This is a film full of a lot of twists and surprises. The vampire legend is always full of various elements of the legend. I’m sure many stories play with the legend. One thing that caught my attention is how these vampires are perfectly unaffected by the sunlight. Most vampires are either affected by sunlight or the light is fatal to them. The trio of vampires are unharmed by the sunlight, but it’s the nighttime where their vampirism comes to life. Maybe that’s the trick. They act like everyday humans by day, but their vampire side comes out at night. Even the story of how another woman tries to steal Robbie from Anna adds into the drama. For the most part, the story makes sense. If it’s a jigsaw puzzle, the pieces fit well. The story however carry itself out in a slower-than-usual pace. It settles more for the intensity of the situation, rather than the sensational images of bites of the flesh. Also I feel we learn the fact that Anna is part of a trio of vampires later in the film than we should. However those who come to a film about vampires and are huge fans of seeing ‘vampires in action’ may be disappointed. The ending works, but there were even small bits where it had some flat moments, or could have been better. Like Nina’s last line.

I give top marks to director Blaine Thurier. He does a very good job in directing the play he co-wrote with Leonard Farlinger. I like how he plays along with the legend and creates a unique story of vampires in the modern world. It even gives you the feeling of a vampires-next-door story! Also very good is the acting from Alanna Bale. Playing a character that goes from an everyday girl to a vampire at night to a vampire with human feelings is not an easy task. She does a very good job of it and keeps her focus well. She makes it work. Luke Bilyk is also very good as the recovering alcoholic Robbie. He does more than just play a recovering alcoholic. His role is also that of human feelings and feelings of love to Anna. He does a very good job of showing the importance of Robbie in the story.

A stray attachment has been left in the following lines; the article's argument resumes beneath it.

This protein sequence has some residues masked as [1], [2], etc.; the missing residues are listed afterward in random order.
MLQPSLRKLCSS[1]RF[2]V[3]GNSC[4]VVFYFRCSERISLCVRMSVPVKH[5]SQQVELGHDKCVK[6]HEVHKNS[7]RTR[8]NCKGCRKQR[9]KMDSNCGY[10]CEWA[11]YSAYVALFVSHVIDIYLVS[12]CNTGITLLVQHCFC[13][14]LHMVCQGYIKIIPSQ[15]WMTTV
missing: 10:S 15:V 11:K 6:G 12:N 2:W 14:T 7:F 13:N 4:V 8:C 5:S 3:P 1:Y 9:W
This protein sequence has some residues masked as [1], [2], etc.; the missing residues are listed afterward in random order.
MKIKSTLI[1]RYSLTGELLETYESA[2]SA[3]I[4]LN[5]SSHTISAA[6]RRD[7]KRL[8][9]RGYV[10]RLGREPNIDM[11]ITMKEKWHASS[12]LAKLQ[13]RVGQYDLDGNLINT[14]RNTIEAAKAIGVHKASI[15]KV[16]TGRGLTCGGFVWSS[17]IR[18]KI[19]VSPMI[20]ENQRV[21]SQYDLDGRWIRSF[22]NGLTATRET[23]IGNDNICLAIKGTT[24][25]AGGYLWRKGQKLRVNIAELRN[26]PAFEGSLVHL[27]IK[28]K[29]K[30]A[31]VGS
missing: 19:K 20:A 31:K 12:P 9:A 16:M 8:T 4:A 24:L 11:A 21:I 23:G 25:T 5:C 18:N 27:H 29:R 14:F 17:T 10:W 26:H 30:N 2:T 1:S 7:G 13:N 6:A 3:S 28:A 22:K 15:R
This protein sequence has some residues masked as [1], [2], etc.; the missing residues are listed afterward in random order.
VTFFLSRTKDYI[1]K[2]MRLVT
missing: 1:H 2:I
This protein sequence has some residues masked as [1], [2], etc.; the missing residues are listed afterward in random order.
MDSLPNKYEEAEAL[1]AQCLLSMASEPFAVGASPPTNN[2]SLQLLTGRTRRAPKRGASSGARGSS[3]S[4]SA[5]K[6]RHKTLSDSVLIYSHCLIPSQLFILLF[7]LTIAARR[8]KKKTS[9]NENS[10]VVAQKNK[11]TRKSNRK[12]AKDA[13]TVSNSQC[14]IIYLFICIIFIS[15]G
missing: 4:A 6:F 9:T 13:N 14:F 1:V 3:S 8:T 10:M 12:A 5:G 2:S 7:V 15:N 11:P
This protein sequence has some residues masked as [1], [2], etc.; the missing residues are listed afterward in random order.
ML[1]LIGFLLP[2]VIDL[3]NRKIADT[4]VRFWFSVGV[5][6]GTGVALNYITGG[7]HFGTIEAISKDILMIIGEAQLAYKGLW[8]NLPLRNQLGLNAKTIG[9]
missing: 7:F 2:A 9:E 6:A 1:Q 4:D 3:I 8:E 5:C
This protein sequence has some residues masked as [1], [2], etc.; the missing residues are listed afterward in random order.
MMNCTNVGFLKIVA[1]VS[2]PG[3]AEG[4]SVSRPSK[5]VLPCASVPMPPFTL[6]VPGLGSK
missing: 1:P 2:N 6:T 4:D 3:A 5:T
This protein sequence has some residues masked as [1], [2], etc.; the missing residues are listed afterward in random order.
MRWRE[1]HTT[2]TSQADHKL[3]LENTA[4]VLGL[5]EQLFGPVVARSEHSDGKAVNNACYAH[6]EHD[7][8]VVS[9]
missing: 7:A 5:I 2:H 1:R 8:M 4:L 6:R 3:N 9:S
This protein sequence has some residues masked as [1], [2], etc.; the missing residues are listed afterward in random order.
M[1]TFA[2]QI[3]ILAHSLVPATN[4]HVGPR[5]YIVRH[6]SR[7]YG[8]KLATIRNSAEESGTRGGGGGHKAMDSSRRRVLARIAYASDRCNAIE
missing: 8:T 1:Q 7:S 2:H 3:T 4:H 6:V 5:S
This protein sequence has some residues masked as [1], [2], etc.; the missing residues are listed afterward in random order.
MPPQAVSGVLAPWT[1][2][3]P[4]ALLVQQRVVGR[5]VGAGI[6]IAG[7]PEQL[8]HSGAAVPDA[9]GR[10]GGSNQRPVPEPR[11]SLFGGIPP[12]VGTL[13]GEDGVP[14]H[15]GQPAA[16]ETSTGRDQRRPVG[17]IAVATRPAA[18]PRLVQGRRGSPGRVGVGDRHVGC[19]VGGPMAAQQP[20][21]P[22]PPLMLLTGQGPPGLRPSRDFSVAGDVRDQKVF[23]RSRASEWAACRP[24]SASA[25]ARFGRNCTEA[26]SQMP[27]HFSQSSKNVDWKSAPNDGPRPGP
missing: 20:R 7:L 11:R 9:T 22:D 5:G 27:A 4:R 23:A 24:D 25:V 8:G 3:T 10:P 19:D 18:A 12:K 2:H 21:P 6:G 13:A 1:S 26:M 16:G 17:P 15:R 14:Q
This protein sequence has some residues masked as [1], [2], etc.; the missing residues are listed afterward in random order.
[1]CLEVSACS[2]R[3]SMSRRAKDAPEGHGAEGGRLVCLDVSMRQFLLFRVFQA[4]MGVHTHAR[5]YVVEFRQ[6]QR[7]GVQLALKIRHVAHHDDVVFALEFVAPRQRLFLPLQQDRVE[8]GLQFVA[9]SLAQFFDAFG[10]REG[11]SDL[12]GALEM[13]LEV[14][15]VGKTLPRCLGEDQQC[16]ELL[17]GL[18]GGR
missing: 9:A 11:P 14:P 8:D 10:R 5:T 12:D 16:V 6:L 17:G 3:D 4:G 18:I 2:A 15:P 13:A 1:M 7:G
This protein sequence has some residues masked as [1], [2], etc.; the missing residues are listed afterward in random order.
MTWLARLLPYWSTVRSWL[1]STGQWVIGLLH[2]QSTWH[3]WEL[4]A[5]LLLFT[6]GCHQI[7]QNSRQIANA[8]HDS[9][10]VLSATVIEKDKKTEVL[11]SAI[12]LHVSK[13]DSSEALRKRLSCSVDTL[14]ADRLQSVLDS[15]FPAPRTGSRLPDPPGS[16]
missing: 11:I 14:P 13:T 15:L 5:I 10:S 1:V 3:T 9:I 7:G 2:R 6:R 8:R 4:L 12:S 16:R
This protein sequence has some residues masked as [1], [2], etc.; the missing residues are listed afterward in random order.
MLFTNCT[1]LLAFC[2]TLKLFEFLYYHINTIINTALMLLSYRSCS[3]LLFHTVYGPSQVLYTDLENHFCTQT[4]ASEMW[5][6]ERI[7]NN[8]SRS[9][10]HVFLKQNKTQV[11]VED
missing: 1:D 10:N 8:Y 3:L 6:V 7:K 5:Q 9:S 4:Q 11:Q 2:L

The film also has a lot of great supporting performances too. Rosemary Dunsmore was great as Bernice, the librarian who gives Anna her human feelings. Vinessa Antoine was also very good as Vanessa, the woman who tries to win Robbie away from Anna. Ella Jonas Farlinger (daughter of scriptwriter Leonard Farlinger) and Benjamin Sutherland were good as the two other vampires, but their roles lacked dimension.

Kicking Blood is not your typical vampire story. It does offer a twist in the common vampire story that delivers the unexpected. Despite it’s small but noticeable glitches, it will still keep you at the edge of your seat.

VIFF 2019 Review: Guest Of Honour

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David Thewlis plays a health inspector whose inspections eventually become a lot more than simple inspecting in Guest Of Honour.